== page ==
(12) The White House, President Obama’s Plan to Fight Climate Change, 25 June 2013 http://tinyurl.com/arr-1312

(13) The following table gives numerical results.

Summary of Recent Predictions of
Renewable Energy Increase

Years Renewables Increase, % Ref 2011-2025 26 (13a) 2012-2018 28 (est.) (13b) 2010-2025 50 (est.) (13c)

(13a)Energy Iinformation Administration, Electric Generation by Fuel 2011, 2025, and 2040 (billion kilowatt-hours) http://tinyurl.com/arr-1313a. Renewable increase derived directly from table in reference (13a).

(13b) Maria van der Hoeven, International Energy Agency, Medium-Term Renewable energy Market Report 2013, 26 June 2013 http://tinyurl.com/arr-1313b Stated increase in reference (13b) is 150 million Megawatt-hours. My calculation assumed 2012 energy was two percent greater than that for 2011 in reference (13a), or 536 million Megawatt-hours.

(13c) Union Concerned Scientists, Renewable Electricity Standards Deliver Economic Benefits, 07 May 2013 http://tinyurl.com/arr-1313c They predict an increase of about 87,000 Megawatts over 2011. Since each megawatt of wind supplies about 3000 Megawatt-hours of electricity annually, the UCS prediction is an increase of about 260 million Megawatt-hours.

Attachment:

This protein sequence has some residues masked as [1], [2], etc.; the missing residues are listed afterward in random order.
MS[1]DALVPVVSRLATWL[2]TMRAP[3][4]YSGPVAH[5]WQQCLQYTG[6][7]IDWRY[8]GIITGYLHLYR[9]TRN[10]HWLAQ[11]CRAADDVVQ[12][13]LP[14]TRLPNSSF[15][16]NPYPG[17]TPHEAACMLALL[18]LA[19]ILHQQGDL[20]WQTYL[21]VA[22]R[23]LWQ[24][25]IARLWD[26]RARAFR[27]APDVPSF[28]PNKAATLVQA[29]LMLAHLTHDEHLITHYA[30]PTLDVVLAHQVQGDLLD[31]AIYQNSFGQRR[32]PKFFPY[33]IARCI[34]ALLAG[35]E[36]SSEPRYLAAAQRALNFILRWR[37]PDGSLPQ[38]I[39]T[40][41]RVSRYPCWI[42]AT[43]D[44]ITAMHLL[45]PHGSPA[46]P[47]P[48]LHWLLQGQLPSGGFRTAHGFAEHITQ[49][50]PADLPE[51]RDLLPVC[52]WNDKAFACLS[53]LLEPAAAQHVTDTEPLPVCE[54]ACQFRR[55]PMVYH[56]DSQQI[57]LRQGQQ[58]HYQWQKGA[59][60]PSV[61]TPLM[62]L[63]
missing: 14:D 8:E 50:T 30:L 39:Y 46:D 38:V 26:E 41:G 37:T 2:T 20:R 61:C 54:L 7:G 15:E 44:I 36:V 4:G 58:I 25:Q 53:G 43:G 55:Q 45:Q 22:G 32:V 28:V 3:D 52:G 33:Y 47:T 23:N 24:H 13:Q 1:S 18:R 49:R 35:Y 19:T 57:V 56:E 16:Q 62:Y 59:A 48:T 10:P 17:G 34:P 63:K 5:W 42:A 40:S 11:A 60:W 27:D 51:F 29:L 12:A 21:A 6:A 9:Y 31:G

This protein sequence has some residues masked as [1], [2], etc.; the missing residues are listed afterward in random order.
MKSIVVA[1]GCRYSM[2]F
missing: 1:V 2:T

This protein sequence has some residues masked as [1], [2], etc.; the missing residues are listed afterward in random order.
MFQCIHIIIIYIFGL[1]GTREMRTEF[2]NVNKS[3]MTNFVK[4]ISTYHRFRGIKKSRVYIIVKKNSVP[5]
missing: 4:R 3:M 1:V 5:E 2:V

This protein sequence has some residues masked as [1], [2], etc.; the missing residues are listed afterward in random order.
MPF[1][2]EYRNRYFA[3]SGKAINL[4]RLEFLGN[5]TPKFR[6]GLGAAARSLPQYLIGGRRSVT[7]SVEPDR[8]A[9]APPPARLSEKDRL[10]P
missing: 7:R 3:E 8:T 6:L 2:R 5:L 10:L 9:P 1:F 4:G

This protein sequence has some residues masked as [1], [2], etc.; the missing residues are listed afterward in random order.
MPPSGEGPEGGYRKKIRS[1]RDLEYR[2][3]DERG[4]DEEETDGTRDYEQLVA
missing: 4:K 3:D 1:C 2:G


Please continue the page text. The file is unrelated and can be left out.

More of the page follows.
(14) Karen Ulenhuth, Study: Utilities still lack incentives for efficiency, Midwest Energy News, 21 June 2013 http://tinyurl.com/arr-1314

(15) A. Saha, M.J. Bradley & Associates LLC, Coal Plant Retirement Review, April 12, 2013, http://tinyurl.com/arr-1315

(16) John Hanger, Natural Gas Accounts For More Than 90% Of New Power Plants Added Nationally In April, May 17, 2013, http://tinyurl.com/arr-1311

Al Rosenfield

alanpeg@alum.mit.edu

10 August 2013